When Christopher decides to join the movement and build his own Tiny House, he dives into the tension between settling down and staying adrift, between preserving a parcel of land that he loves and developing it. Merete begins to ask her own questions about settling down. Both walk away with unexpected lessons about the meaning of home, the importance of place, and the personal impact of sticking with a project that became bigger than they’d ever imagined.
“Tiny” is a coming-of-age story for a generation that is more connected, yet less tied down than ever, and for a society redefining its priorities in the face of a changing financial and environmental climate.
More than anything, “Tiny” invites its viewers to dream big and imagine living small.
Tiny House FAQs
Tiny Houses are popular across the US and Canada. Some of the regions with the highest concentrations of people living in Tiny House include the Pacific Northwest, the San Francisco Bay Area, Vermont, Texas, Colorado and North Carolina.
Globally, we’ve found high concentrations of interest in Tiny Houses in Japan, northern Europe, Australia and Great Britain.
What is a Tiny House?
Tiny Houses, as referred to by the media and in the documentary, “Tiny,” are typically less than 200 square feet, slightly larger than the average parking space.
Why are Tiny Houses Built on Wheels?
Tiny Houses are often built on wheels as a way to bypass building and zoning laws. Though codes vary by county, many counties in America have adopted the International Residential Building Codes, which state that houses must be at least 600 square feet. When Tiny Houses are built on wheels, they count as temporary structures and these laws do to not apply.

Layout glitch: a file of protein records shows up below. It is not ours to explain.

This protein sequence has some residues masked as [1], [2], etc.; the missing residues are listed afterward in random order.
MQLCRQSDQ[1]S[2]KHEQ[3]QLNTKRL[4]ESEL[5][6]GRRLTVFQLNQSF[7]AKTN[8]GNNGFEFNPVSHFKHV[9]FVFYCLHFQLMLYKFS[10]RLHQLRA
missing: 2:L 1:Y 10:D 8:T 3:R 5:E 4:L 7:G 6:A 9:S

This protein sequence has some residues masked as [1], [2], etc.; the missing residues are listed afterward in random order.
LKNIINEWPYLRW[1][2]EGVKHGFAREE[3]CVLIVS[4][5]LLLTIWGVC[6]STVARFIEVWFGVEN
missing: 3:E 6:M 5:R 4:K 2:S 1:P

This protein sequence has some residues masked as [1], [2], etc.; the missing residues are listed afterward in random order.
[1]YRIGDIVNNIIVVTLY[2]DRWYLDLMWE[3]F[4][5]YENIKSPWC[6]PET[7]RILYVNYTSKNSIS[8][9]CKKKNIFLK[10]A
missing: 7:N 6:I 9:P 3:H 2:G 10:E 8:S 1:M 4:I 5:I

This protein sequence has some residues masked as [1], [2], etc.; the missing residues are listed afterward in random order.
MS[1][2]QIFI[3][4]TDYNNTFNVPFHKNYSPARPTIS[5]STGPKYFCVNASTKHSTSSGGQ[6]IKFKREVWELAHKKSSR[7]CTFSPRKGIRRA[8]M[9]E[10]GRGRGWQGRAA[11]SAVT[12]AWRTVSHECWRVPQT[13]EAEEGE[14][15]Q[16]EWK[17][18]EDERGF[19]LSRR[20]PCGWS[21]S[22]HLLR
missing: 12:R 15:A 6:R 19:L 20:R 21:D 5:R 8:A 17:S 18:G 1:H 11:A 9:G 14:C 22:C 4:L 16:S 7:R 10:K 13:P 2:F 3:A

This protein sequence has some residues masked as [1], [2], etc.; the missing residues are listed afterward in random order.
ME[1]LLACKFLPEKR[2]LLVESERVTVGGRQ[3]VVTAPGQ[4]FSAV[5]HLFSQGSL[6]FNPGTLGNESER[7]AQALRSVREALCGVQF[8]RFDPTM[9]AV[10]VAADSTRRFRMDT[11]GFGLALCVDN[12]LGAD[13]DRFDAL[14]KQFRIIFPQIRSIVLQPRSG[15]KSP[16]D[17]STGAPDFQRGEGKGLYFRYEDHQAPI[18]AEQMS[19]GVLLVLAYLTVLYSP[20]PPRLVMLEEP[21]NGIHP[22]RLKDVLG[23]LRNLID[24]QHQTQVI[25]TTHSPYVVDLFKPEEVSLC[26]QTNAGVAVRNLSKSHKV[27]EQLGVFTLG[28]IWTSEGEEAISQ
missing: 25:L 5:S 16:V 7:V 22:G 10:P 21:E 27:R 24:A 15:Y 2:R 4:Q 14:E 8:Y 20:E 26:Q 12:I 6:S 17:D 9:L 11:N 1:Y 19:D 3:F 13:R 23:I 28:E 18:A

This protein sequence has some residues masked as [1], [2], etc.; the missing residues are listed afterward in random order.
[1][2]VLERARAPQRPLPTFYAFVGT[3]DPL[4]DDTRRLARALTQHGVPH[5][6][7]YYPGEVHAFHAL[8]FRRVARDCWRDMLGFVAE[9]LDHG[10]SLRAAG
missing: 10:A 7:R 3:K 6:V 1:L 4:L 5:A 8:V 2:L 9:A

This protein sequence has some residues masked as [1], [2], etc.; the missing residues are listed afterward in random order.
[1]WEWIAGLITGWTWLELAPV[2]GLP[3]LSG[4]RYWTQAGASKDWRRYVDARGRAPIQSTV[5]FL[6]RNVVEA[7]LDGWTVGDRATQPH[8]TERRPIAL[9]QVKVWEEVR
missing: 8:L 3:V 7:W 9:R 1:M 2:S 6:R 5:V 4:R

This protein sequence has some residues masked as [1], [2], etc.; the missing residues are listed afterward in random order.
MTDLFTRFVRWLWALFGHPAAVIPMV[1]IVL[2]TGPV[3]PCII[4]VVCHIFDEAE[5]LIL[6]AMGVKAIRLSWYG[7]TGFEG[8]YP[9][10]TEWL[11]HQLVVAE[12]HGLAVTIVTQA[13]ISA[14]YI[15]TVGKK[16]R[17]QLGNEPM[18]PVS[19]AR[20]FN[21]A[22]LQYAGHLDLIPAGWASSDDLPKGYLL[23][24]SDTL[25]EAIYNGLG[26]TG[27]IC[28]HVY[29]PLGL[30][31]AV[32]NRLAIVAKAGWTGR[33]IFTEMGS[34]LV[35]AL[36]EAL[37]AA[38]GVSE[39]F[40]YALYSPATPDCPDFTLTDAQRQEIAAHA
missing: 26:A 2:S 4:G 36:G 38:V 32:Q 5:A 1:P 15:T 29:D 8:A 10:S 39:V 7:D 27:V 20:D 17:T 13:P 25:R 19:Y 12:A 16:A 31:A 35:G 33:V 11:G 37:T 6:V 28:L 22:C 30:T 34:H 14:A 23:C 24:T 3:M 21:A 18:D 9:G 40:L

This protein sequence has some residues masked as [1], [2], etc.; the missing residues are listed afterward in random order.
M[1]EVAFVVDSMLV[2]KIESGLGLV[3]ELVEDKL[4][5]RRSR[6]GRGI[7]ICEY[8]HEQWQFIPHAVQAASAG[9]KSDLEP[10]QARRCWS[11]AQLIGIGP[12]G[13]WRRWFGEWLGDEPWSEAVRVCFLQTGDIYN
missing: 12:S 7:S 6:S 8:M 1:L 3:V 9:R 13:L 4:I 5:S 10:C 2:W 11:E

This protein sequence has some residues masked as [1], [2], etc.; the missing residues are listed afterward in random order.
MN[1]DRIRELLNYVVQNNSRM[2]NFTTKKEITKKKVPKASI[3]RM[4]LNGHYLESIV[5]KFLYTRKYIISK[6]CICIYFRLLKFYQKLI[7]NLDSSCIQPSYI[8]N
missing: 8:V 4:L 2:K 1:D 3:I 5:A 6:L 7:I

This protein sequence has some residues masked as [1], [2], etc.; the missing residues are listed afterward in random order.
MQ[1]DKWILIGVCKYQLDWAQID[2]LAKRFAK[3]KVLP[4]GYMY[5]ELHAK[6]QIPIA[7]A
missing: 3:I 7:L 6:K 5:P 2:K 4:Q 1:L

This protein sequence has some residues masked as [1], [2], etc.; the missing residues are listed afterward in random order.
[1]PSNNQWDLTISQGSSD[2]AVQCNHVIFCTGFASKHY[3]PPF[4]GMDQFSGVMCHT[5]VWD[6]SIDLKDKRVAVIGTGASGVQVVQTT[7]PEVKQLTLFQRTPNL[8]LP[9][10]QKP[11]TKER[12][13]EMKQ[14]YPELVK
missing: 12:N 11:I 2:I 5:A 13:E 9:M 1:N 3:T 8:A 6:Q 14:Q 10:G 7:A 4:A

How do people make Tiny Houses?
There has been a proliferation of companies that custom-build Tiny Houses, but most people who live in these structures prefer to build their own. Some people purchase plans or kits. Others, like Christopher Smith in “Tiny” learn construction techniques on the fly from the many blogs, e-books, and YouTube videos about Tiny House construction that are available online.
Why do people live in Tiny Houses?
Most people who live in Tiny Houses are motivated by financial factors. It’s common for a “Tiny Houser” to own his home outright with no monthly mortgage or rental fee, which is appealing to many people in the wake of the housing crisis. Others are motivated by living simply to decrease their environmental impact. Whatever their reasons for choosing this lifestyle of minimalism, most “Tiny Housers” claim that their quality of life has increased as they are able to focus more of their time and energy on relationships and experiences instead of on home maintenance or their physical belongings.
To preview “Tiny,” watch the trailer:
Comments are closed.